and non-traditional depending on the piece and the desired end I had in mind. The
transition between the Evidence series’ was very smooth and each one acted as a step to
the next, I was able to pick and choose the elements I found most successful in each
body of work and continue them into the next, changing slightly the parameters or
scale but leaving the core process the same. After finishing An Evidence of Chance I
moved on to a series entitled Dark Grandeur which continued the use of traditional
darkroom chemistry in unique ways. This series was much more about finding control
over the process and techniques I had learned from the An Evidence series. It
incorporated more figurative images and hand work by the artist but was achieved
only through the trial and errors of other bodies of work. Currently, I am working to
meld a previously unrelated set of works that utilize video game captures into the more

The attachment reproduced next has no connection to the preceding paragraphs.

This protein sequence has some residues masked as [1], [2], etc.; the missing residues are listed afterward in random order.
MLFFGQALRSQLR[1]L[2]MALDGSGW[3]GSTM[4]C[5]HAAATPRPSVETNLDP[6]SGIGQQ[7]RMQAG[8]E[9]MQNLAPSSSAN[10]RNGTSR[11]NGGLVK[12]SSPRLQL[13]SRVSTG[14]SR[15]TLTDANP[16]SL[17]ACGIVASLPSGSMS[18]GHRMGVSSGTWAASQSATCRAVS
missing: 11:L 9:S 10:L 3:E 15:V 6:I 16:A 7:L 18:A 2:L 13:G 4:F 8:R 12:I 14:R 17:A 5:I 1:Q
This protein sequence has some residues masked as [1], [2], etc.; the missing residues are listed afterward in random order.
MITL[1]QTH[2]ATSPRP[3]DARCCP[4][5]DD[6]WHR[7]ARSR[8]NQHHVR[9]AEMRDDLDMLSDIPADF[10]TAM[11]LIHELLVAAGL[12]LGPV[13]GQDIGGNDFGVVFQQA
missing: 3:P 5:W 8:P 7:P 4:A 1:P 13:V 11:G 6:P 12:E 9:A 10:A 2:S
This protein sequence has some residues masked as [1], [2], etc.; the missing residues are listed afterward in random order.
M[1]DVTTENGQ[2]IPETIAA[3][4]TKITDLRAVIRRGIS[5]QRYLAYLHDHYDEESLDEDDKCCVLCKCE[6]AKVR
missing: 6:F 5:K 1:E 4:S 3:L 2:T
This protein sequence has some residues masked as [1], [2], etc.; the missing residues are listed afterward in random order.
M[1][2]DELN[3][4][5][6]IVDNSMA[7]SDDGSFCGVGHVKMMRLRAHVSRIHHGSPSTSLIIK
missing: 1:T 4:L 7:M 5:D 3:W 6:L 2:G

expressive, hand applied world of the darkroom, this is something I worked on a little
in grad school but never fully flushed out. I think the knowledge and experience
gained while creating the An Evidence series will help strengthen this work and add
something that was missing before.

An Evidence of Chance

An Evidence of Chance

Dark Grandeur

Dark Grandeur

Overall, for me, the transitions from one series to another usually go smoothly
because I look to previous bodies of work to inform the new, this may be in part
because of the experimental nature of my work but it is something that I feel has been
vital in keeping me creating and producing work over the past several years.

Learn more about Ross Faircloth’s work on his website.